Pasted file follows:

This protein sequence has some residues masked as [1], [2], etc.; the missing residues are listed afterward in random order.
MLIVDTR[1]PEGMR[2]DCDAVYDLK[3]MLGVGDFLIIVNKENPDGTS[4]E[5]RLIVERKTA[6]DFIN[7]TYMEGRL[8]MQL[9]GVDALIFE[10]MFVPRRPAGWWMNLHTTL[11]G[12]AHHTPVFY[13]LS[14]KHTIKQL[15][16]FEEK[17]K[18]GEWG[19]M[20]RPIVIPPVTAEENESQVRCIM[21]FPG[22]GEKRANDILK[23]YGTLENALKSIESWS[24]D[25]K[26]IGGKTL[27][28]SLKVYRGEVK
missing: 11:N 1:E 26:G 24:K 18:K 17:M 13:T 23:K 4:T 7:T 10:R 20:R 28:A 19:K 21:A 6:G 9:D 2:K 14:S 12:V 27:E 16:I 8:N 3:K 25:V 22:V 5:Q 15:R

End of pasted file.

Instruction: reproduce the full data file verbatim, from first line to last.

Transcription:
This protein sequence has some residues masked as [1], [2], etc.; the missing residues are listed afterward in random order.
MLIVDTR[1]PEGMR[2]DCDAVYDLK[3]MLGVGDFLIIVNKENPDGTS[4]E[5]RLIVERKTA[6]DFIN[7]TYMEGRL[8]MQL[9]GVDALIFE[10]MFVPRRPAGWWMNLHTTL[11]G[12]AHHTPVFY[13]LS[14]KHTIKQL[15][16]FEEK[17]K[18]GEWG[19]M[20]RPIVIPPVTAEENESQVRCIM[21]FPG[22]GEKRANDILK[23]YGTLENALKSIESWS[24]D[25]K[26]IGGKTL[27][28]SLKVYRGEVK
missing: 11:N 1:E 26:G 24:K 18:K 17:M 13:T 23:K 4:T 7:T 10:R 20:R 28:A 19:K 21:A 6:G 9:D 2:K 14:S 12:V 27:E 16:I 8:N 3:K 25:V 22:V 5:Q 15:R